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Understanding Web3.js - Introduction

It's time to go beyond Solidity a bit. In this section we're introducing events, and it makes no sense to learn them without seeing the benefits directly in web3js. So, in this lecture I want to give you a little introduction to Web3.js. Particularly I want to cover the following things here:

  1. Understanding the components involved in deploying a Smart Contract with Web3js
  2. How to interact with a Smart Contract using Web3.js

We're going to use Remix for this and build upon the already existing web3js deploy script.

What is Web3.js?

Web3.js is a JavaScript library that lets you interact with a blockchain node via its RPC interface. That can be a RESTful HTTP interface, or WebSockets.

Web3.js is logically grouped into components, trying to somehow map the RPC interface definition. If we look at a typical blockchain node, go-ethereum, you will see certain namespaces And if you direct your attention the Ethereum Page about JSON-RPC, you see that there are functions like eth_blockNumber and eth_getBalance to query (or even write) information from/to the blockchain.

If we have a closer look at Web3.js you see that there's a component called web3-eth, which you can reach then under web3.eth. There are JavaScript functions to interact with a blockchain node, for example web3.eth.getBalance(...). By calling this JavaScript function, the web3 library would go talk to the Blockchain Node you're connected to and execute a JSON RPC call called eth_getBalance with the parameter.

From the website, this would be an example using curl:

// Request
curl -X POST --data '{"jsonrpc":"2.0","method":"eth_getBalance","params":["0x407d73d8a49eeb85d32cf465507dd71d507100c1", "latest"],"id":1}'
// Result
  "jsonrpc": "2.0",
  "result": "0x0234c8a3397aab58" // 158972490234375000

Web3 Providers: HTTP vs. WebSocket vs. IPC

In the early days, WebSockets were not supported really well. Most connections were made with a standard HTTP polling method. Right now, the most standard way for a web-app is the WebSocket provider. WebSockets have the major advantage that there is no polling needed, you can subscribe to certain events as you will see in the next lecture.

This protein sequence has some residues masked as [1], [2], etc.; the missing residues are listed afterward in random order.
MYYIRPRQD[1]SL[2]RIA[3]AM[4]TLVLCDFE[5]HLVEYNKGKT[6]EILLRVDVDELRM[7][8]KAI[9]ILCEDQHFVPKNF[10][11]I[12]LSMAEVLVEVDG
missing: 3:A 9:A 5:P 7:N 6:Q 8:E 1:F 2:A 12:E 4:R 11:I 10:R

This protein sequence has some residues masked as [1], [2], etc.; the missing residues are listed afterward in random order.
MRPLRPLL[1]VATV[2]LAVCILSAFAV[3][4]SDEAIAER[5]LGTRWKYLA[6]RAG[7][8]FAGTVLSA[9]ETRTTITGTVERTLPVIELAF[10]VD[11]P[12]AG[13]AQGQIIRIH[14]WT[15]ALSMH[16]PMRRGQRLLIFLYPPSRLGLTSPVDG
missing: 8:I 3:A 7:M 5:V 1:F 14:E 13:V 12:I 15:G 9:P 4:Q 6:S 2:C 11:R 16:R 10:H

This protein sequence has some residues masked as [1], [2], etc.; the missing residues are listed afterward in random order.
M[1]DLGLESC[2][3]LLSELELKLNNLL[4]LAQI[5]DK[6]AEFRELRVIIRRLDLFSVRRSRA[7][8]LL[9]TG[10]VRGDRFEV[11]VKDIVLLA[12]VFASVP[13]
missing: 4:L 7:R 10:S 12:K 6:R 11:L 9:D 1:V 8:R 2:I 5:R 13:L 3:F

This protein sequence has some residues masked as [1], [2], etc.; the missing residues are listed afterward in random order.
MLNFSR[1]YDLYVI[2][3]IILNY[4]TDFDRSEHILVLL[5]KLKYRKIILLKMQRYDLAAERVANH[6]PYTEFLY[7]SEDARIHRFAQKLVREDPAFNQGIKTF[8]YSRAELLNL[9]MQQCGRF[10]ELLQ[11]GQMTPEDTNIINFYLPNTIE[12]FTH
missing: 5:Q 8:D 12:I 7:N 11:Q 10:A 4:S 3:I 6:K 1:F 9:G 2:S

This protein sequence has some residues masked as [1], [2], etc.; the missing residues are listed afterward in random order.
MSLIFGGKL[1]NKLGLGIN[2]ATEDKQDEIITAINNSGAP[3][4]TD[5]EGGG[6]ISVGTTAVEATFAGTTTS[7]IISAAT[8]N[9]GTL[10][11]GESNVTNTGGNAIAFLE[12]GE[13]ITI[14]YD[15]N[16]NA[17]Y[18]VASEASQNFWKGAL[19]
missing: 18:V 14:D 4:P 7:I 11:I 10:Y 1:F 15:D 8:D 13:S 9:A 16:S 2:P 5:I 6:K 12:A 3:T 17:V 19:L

Web3.js is not sending the requests directly, it abstracts it away into these providers. If you use MetaMask then one of the providers is already injected into the website itself. So, using this is, in the end, exactly the same as connecting directly to a blockchain node.

In Remix, via the command line (or terminal?!) you can directly interact with web3js.


Will give you a list of accounts available. If you have selected the Remix VM in the environment-dropdown in the Deploy & Run Transaction tab, it will give you the accounts that are available throught he accounts-dropdown. If you have selected Injected Web3-Provider it will most likely give you the account that is in MetaMask.

Unfortunately the javascript console isn't very good for scripting. For example, in the current version of remix, this fails:

accounts = web3.eth.getAccounts();

console.log(accounts); // {}

accounts //[...]

accounts[0] //Unexpected token u in JSON at position 0

What works is, if you are actually scripting the commands in a javascript file.

Scripting in Remix

If you head over to the File Explorer, you can already see two scripts in the scripts-folder. Both demonstrate how you can deploy a smart contract using web3.js or ethers.js.

Let's add a new script in there to output the first account in the accounts-list.

Add a new file called get_accounts.js with the following contents:

(async () => {
    let accounts = await web3.eth.getAccounts();
    console.log("Accounts: ", accounts);

    console.log("Accounts 1:", accounts[0]);

This runs an anonymous main function, which is using the async/await syntax to work with promises (web3.eth.getAccounts() actually returns a promise which needs to be resolved). It then outputs all accounts and account #1 (which is at index 0). If you right click on the script and hit "run" it will run and the output is visible in the console area:

Global Objects

Wondering where "web3" comes from? It is one of many objects that are globally injected in Remix.

If you are working with React or Vue, you would need to download and install web3js yourself (npm install ... or yarn install...).

Last update: September 4, 2022